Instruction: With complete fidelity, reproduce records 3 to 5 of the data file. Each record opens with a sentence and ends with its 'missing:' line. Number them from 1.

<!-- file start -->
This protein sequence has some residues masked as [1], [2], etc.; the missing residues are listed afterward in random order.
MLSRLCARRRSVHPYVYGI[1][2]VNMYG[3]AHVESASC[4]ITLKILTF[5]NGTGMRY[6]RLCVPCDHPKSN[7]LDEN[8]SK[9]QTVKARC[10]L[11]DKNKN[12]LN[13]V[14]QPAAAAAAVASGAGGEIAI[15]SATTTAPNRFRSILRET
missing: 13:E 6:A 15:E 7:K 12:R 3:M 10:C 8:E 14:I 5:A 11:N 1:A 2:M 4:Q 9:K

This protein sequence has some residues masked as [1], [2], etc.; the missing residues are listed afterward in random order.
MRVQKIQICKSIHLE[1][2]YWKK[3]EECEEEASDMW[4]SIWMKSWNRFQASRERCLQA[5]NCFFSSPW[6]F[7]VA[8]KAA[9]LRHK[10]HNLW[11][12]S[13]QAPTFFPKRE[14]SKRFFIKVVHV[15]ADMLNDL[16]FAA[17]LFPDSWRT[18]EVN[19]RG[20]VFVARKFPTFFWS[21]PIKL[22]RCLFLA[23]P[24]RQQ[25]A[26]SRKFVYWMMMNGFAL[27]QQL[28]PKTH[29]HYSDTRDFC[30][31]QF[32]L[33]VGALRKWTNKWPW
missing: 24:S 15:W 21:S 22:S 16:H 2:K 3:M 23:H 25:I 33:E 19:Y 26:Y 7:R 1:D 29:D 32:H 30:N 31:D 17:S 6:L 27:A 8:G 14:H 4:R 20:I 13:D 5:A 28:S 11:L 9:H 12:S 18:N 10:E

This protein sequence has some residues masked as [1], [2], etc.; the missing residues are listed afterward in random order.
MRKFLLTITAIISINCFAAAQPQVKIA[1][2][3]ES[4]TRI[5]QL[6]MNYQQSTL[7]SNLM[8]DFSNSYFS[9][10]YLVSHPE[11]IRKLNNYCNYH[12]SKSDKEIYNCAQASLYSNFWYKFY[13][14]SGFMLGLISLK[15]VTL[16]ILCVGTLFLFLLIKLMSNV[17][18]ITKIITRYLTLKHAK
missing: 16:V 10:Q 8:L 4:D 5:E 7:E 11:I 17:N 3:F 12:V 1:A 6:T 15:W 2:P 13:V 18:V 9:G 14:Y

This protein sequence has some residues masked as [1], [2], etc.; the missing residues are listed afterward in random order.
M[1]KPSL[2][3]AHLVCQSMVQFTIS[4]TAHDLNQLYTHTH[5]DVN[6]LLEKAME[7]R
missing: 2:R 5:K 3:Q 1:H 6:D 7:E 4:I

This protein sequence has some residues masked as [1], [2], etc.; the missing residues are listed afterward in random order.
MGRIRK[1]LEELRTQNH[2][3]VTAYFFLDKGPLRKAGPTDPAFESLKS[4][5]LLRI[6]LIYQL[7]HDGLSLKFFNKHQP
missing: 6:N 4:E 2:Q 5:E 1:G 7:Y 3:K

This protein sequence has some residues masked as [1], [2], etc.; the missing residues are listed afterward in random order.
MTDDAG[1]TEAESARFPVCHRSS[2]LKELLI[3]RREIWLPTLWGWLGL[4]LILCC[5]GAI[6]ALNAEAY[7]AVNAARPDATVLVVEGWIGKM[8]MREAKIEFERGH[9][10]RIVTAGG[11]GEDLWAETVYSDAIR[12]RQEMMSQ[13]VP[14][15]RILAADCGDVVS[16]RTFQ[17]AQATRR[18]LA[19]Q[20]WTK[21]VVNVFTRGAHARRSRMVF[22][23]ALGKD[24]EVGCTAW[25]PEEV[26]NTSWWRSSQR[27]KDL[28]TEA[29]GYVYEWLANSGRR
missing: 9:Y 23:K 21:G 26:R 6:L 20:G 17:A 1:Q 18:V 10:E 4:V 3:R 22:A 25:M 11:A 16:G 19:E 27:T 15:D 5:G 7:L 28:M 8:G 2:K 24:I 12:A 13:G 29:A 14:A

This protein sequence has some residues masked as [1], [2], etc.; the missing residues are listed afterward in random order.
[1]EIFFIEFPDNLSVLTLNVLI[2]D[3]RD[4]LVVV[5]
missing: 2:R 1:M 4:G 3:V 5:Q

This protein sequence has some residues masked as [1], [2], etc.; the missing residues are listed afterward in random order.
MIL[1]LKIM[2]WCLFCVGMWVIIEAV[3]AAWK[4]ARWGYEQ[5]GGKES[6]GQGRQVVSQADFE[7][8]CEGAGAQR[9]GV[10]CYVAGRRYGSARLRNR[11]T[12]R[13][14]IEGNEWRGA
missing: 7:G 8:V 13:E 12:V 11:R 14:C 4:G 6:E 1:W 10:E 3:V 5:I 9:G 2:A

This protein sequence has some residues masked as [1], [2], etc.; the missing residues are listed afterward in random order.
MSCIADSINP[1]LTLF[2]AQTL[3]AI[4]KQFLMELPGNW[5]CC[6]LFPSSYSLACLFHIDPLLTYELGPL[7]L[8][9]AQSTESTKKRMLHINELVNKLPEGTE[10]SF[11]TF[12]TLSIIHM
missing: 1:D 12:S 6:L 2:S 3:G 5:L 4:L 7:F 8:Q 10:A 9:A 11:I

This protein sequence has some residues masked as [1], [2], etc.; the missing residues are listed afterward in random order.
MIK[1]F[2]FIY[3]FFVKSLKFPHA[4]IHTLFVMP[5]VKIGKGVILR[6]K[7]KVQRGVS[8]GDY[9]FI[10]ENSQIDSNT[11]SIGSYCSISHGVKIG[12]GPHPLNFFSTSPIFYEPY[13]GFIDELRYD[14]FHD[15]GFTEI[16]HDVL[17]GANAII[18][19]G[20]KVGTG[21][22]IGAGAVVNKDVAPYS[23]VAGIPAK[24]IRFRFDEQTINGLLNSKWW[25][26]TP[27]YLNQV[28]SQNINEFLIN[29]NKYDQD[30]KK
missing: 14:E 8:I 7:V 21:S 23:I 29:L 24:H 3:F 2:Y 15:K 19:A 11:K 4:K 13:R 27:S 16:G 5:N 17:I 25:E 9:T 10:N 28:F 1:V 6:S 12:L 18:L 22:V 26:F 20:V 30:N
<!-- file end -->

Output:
This protein sequence has some residues masked as [1], [2], etc.; the missing residues are listed afterward in random order.
MRKFLLTITAIISINCFAAAQPQVKIA[1][2][3]ES[4]TRI[5]QL[6]MNYQQSTL[7]SNLM[8]DFSNSYFS[9][10]YLVSHPE[11]IRKLNNYCNYH[12]SKSDKEIYNCAQASLYSNFWYKFY[13][14]SGFMLGLISLK[15]VTL[16]ILCVGTLFLFLLIKLMSNV[17][18]ITKIITRYLTLKHAK
missing: 16:V 10:Q 8:L 4:D 5:E 7:E 11:I 17:N 3:F 12:V 1:A 6:T 15:W 2:P 13:V 18:V 9:G 14:Y

This protein sequence has some residues masked as [1], [2], etc.; the missing residues are listed afterward in random order.
M[1]KPSL[2][3]AHLVCQSMVQFTIS[4]TAHDLNQLYTHTH[5]DVN[6]LLEKAME[7]R
missing: 2:R 5:K 3:Q 1:H 6:D 7:E 4:I

This protein sequence has some residues masked as [1], [2], etc.; the missing residues are listed afterward in random order.
MGRIRK[1]LEELRTQNH[2][3]VTAYFFLDKGPLRKAGPTDPAFESLKS[4][5]LLRI[6]LIYQL[7]HDGLSLKFFNKHQP
missing: 6:N 4:E 2:Q 5:E 1:G 7:Y 3:K